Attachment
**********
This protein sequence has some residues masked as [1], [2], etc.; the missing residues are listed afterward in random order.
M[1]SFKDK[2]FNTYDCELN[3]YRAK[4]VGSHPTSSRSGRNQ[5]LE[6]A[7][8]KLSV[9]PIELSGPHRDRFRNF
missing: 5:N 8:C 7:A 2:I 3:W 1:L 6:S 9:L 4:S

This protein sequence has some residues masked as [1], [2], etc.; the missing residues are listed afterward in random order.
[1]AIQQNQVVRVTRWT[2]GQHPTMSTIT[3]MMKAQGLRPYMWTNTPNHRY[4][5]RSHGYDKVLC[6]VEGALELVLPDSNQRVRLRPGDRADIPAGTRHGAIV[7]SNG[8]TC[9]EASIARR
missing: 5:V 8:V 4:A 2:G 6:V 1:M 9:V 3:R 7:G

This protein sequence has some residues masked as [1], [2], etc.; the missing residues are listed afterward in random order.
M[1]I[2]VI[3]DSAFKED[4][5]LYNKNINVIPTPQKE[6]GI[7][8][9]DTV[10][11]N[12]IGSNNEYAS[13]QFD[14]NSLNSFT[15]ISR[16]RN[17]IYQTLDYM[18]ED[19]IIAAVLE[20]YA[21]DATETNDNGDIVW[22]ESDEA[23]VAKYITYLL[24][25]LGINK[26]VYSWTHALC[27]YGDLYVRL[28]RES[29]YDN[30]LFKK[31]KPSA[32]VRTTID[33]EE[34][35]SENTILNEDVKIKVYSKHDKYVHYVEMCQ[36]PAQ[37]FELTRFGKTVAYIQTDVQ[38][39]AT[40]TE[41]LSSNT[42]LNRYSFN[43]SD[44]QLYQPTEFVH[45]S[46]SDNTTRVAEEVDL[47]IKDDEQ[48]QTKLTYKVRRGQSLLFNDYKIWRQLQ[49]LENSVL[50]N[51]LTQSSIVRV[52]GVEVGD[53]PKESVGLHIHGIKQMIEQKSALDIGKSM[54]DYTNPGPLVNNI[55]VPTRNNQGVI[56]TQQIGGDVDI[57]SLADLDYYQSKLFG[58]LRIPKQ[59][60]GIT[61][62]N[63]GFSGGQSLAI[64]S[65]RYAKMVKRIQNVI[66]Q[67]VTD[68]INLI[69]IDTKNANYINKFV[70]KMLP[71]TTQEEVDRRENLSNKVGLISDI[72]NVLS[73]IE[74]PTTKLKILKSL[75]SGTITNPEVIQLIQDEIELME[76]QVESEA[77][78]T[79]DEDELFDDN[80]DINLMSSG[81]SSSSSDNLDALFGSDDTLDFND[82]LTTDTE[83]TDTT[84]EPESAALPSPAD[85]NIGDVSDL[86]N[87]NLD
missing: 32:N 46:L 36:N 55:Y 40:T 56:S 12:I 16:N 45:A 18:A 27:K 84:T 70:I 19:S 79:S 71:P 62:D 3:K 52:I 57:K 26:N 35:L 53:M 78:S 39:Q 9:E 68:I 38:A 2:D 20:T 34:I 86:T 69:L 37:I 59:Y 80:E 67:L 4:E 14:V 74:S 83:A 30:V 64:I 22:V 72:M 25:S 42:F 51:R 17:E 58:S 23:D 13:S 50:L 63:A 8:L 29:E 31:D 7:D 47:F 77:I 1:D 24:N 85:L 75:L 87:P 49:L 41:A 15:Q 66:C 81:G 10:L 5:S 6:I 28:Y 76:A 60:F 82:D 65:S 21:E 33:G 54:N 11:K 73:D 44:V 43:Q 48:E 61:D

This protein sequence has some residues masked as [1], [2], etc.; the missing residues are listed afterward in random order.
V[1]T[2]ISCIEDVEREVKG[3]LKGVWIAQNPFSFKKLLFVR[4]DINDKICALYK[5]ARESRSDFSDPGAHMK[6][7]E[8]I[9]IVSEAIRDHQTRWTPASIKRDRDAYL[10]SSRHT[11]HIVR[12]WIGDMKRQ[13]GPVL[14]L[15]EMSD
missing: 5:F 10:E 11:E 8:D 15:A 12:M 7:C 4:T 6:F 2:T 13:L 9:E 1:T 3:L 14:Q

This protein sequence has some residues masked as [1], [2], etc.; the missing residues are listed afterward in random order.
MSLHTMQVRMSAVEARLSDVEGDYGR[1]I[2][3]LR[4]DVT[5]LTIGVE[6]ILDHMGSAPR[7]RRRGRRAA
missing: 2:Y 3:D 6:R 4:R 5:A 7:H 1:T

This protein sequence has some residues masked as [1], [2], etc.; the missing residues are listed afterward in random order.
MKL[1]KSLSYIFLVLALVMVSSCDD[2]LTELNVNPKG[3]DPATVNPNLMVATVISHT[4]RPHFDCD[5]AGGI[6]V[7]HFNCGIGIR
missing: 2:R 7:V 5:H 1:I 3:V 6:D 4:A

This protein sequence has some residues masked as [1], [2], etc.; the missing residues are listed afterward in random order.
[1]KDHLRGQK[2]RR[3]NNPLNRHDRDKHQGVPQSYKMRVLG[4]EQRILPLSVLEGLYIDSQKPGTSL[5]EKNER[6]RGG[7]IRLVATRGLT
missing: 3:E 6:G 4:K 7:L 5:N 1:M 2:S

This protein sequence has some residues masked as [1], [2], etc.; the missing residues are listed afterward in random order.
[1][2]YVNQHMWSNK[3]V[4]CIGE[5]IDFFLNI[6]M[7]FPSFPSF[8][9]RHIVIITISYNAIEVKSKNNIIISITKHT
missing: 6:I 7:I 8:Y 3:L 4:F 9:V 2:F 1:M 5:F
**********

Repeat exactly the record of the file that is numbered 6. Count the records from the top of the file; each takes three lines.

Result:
This protein sequence has some residues masked as [1], [2], etc.; the missing residues are listed afterward in random order.
MKL[1]KSLSYIFLVLALVMVSSCDD[2]LTELNVNPKG[3]DPATVNPNLMVATVISHT[4]RPHFDCD[5]AGGI[6]V[7]HFNCGIGIR
missing: 2:R 7:V 5:H 1:I 3:V 6:D 4:A